The GOM oil spill has fuelled opposition in Australia to deep-water drilling that had been growing since a blowout last year in the Timor Sea. But the country faces a trade deficit in crude and oil products that has reached $14m and is expected to double within the next five years. With that in mind, resources minister Martin Ferguson decided to continue with the annual offshore licensing round, putting 31 tracts up for bid. Some of the acreage is in frontier areas in waters up to 12,300 feet deep – more than 7,000 feet deeper than the blown-out Macondo well.

The governments of Azerbaijan and Russia are likely to tighten offshore drilling regulations in the wake of the GOM spill, sources suggest. Meanwhile, Indonesian officials are convening with offshore operators to assess their safety measures, but they do not expect the GOM spill to affect activities.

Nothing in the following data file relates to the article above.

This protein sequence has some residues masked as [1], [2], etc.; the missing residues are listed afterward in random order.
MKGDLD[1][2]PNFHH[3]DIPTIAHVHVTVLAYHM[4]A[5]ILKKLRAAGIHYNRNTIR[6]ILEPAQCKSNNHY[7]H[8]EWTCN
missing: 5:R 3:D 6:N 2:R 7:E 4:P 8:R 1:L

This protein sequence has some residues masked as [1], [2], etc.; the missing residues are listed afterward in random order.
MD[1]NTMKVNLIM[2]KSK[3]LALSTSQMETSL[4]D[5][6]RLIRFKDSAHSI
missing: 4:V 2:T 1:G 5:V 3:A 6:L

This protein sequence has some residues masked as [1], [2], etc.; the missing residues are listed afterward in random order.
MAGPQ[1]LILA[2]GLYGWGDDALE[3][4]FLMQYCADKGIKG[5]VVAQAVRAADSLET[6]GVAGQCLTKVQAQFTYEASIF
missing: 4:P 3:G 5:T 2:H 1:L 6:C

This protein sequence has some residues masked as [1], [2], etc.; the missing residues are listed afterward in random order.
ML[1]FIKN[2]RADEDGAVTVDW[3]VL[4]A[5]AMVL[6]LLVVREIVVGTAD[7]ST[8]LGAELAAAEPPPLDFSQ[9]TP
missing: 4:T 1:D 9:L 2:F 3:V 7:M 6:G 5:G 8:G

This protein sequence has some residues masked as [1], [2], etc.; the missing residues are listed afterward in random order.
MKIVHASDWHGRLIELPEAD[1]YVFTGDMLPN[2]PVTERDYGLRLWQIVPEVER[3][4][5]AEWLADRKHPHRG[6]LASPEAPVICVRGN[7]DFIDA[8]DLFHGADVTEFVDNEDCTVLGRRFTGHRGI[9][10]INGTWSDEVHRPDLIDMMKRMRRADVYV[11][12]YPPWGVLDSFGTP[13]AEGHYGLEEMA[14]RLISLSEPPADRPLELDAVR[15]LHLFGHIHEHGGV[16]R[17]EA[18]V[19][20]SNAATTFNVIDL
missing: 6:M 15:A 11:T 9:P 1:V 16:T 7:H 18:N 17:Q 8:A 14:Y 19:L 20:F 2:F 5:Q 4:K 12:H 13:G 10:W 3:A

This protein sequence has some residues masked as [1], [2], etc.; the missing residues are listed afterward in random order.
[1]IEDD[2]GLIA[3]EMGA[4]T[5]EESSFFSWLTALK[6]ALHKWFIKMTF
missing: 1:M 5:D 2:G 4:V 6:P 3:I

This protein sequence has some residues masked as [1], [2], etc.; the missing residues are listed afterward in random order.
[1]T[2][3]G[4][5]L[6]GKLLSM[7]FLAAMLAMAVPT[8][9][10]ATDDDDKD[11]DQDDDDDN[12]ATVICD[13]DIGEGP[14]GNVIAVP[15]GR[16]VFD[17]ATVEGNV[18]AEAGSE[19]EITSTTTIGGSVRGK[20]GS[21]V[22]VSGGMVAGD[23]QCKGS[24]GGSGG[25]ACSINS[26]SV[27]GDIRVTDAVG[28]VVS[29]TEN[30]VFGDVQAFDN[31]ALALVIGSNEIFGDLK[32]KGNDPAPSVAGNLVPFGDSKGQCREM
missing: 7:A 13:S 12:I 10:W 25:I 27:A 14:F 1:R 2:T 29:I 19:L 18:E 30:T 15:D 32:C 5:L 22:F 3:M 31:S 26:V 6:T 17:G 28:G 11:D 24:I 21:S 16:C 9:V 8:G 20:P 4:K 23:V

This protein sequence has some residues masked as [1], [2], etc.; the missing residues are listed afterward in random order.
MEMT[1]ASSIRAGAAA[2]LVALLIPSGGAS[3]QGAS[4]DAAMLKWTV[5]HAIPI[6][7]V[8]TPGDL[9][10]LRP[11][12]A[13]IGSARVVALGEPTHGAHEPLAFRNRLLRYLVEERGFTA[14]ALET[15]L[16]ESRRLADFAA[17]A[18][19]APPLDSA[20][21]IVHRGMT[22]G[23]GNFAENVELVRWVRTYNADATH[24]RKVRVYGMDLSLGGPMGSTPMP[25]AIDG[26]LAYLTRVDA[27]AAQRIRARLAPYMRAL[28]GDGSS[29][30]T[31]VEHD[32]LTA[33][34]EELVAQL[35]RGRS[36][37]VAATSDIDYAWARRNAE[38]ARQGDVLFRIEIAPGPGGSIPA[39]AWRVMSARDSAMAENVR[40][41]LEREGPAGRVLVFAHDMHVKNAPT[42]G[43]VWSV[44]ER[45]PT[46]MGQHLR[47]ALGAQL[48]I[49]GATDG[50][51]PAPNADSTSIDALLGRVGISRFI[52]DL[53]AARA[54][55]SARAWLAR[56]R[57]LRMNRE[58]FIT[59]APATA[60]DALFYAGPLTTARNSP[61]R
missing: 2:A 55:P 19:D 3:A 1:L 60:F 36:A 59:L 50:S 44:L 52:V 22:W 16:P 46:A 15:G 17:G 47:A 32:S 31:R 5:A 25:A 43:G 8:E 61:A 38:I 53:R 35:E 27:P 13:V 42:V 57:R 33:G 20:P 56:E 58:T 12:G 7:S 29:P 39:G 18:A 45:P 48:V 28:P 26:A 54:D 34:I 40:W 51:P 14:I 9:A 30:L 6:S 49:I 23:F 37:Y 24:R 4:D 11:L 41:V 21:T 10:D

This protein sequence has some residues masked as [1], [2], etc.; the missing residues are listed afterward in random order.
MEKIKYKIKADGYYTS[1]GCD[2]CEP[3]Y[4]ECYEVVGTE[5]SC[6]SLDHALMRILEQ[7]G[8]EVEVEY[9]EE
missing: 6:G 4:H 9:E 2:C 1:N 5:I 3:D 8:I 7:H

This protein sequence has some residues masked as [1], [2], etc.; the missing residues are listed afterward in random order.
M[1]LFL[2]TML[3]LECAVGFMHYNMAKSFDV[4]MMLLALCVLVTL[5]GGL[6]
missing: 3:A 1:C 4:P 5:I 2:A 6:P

Back in the US

Although the US courts struck down the original drilling moratorium, in July, the federal government issued a new moratorium that applies not only to deep-water rigs, but to all floating rigs that rely on blowout preventers. Even if this ban is thrown out by the courts and deep-water drilling is allowed to resume, tougher regulations will likely make the deep-water Gulf much less attractive for oil and gas development.

But as other countries respond to the human and environmental disaster in the GOM, oil companies might find the regulatory environment less appealing in other deep water basins as well.